There is something to say about the endorphins being released, and the relationship of exercise to emotional health. I wish I could boast consistency with exercise, but alas, I can’t. And since I can’t, I can only attest to the difference I feel emotionally when exercising versus not exercising. One of my favorite things to do is speed walk, either by myself or with a friend. Exercise is something I long to make a lifetime habit. My husband has developed this habit over the years and has been inspiring me with his dedication. He recently participated in his first triathlon on Father’s Day. The kids and I couldn’t wait to cheer him on.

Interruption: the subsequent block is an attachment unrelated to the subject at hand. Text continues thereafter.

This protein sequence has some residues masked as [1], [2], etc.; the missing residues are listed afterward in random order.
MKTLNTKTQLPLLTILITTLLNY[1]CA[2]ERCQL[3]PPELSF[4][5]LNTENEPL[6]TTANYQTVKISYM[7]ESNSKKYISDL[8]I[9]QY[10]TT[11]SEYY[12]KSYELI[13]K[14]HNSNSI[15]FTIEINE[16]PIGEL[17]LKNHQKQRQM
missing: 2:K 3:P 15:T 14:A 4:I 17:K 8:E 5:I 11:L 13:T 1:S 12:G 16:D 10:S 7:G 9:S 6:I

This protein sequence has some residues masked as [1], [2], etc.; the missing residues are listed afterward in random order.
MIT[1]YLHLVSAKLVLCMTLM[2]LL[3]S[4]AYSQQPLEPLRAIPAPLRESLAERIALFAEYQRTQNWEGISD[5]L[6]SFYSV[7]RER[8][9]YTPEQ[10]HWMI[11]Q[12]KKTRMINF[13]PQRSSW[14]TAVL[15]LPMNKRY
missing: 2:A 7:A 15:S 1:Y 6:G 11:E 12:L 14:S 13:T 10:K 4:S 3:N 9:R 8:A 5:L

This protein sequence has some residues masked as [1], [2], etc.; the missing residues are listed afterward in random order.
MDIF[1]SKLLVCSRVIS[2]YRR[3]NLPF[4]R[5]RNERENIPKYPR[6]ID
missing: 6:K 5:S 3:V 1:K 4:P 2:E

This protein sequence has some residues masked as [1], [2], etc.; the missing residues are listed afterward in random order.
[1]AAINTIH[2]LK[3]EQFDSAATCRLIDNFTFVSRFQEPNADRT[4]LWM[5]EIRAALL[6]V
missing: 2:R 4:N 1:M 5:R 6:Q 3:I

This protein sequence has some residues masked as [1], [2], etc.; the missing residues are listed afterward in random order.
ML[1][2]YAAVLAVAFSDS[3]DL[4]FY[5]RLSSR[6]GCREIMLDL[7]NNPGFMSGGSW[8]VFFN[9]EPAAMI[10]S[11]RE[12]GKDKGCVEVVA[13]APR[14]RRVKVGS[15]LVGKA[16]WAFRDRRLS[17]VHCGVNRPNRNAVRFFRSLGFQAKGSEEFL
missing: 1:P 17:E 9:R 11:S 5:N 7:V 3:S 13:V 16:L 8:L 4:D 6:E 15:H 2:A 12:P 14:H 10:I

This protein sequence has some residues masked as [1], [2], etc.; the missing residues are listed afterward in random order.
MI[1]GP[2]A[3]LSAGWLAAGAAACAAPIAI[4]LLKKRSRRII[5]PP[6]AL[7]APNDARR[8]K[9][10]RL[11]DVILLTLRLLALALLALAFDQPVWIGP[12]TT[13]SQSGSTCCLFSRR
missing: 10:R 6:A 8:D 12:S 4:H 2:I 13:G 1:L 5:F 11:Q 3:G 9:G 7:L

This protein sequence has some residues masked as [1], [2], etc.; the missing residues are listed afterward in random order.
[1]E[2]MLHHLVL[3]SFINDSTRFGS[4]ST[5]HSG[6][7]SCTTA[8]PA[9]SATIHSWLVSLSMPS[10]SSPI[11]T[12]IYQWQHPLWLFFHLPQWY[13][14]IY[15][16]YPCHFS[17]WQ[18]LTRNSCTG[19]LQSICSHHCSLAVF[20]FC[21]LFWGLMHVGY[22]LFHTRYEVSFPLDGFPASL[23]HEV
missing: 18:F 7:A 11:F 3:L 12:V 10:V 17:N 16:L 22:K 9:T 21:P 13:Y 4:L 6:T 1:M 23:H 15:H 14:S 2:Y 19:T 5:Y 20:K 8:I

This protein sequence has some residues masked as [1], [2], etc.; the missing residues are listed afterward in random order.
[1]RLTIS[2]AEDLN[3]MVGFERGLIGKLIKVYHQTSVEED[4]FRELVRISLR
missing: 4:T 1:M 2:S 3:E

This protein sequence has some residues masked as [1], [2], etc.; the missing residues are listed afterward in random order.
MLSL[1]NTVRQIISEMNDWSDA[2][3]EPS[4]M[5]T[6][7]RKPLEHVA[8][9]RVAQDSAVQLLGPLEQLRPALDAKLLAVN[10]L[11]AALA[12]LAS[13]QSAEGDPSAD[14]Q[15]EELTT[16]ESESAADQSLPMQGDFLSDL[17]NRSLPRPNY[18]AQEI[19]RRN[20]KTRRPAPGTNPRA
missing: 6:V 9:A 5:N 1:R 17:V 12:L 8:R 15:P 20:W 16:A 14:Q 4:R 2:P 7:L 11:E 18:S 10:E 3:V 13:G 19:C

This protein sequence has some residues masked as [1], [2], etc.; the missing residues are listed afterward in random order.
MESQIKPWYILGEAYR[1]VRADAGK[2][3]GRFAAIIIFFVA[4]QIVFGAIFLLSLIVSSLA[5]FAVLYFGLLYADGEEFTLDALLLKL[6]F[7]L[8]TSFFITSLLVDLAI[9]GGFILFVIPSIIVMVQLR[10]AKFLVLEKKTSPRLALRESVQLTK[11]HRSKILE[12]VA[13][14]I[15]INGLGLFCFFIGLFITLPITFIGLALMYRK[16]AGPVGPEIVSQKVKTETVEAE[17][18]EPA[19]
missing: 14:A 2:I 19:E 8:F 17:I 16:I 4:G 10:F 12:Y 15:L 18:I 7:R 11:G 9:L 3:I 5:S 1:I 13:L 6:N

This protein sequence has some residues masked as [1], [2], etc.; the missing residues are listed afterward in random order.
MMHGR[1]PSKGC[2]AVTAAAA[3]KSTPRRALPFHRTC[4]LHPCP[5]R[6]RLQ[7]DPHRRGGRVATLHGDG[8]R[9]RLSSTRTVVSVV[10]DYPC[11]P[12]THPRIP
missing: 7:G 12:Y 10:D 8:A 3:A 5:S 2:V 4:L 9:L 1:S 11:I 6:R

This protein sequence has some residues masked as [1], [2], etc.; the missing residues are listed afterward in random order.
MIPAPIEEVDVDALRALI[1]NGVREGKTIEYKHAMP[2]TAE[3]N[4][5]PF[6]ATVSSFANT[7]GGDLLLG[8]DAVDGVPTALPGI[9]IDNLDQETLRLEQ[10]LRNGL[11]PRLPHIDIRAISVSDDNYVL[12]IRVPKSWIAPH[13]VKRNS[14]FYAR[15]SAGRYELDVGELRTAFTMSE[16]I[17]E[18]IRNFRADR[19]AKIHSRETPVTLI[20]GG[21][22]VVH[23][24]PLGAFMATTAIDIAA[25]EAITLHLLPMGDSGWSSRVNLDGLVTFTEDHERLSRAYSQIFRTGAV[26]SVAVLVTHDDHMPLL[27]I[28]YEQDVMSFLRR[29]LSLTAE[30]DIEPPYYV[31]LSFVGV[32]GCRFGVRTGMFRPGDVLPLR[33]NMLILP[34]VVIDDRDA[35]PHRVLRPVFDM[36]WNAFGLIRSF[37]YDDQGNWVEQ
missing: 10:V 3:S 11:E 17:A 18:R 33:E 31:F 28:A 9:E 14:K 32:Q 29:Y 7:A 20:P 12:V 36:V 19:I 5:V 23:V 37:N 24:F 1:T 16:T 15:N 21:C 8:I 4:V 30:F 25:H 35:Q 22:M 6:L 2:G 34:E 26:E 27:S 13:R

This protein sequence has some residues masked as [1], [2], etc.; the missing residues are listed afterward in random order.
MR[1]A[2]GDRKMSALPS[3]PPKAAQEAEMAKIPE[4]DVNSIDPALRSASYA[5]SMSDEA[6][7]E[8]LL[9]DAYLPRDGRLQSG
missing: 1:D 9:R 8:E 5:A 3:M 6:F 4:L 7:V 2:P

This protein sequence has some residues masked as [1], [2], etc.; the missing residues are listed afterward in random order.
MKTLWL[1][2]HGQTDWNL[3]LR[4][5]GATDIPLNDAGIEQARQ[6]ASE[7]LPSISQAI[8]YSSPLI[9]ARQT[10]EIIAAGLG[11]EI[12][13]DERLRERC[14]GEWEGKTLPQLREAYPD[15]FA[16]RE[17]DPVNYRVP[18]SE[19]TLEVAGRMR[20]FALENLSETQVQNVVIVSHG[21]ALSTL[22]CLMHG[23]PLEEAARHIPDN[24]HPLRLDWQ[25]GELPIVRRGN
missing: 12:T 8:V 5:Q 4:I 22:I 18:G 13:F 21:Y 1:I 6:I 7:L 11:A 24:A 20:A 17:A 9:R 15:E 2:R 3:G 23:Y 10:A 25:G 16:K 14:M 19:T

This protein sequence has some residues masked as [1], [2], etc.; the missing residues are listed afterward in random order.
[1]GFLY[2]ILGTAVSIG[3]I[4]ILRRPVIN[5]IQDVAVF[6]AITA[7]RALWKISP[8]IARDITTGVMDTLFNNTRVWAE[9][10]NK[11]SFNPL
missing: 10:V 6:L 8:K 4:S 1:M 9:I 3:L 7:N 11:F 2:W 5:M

I see play as synonymous with rest. It is easy for us to forget to play in ministry, but it’s so important to don our boxing gloves and make room for this. The list is endless: travel, a retreat, book club, supper club, have a neighbor or someone over for lemonade (Len and I have a list of those we want to invite over this summer for lemonade on the porch or for ice cream sundaes on Sunday), connect and socialize with other pastors’ spouses who may also be feeling lonely, jump on the trampoline with your kids, take a day trip or a longer trip with your spouse or some friends or a sibling. My mom, sister and I are going to plan a trip together (inspired by my husband who went with his dad and sister to the Grand Canyon). Sometimes it just simply helps to get away from your ministry work and come back with a renewed perspective. It’s like when I get away from my kids. I come back a better mom because of the break.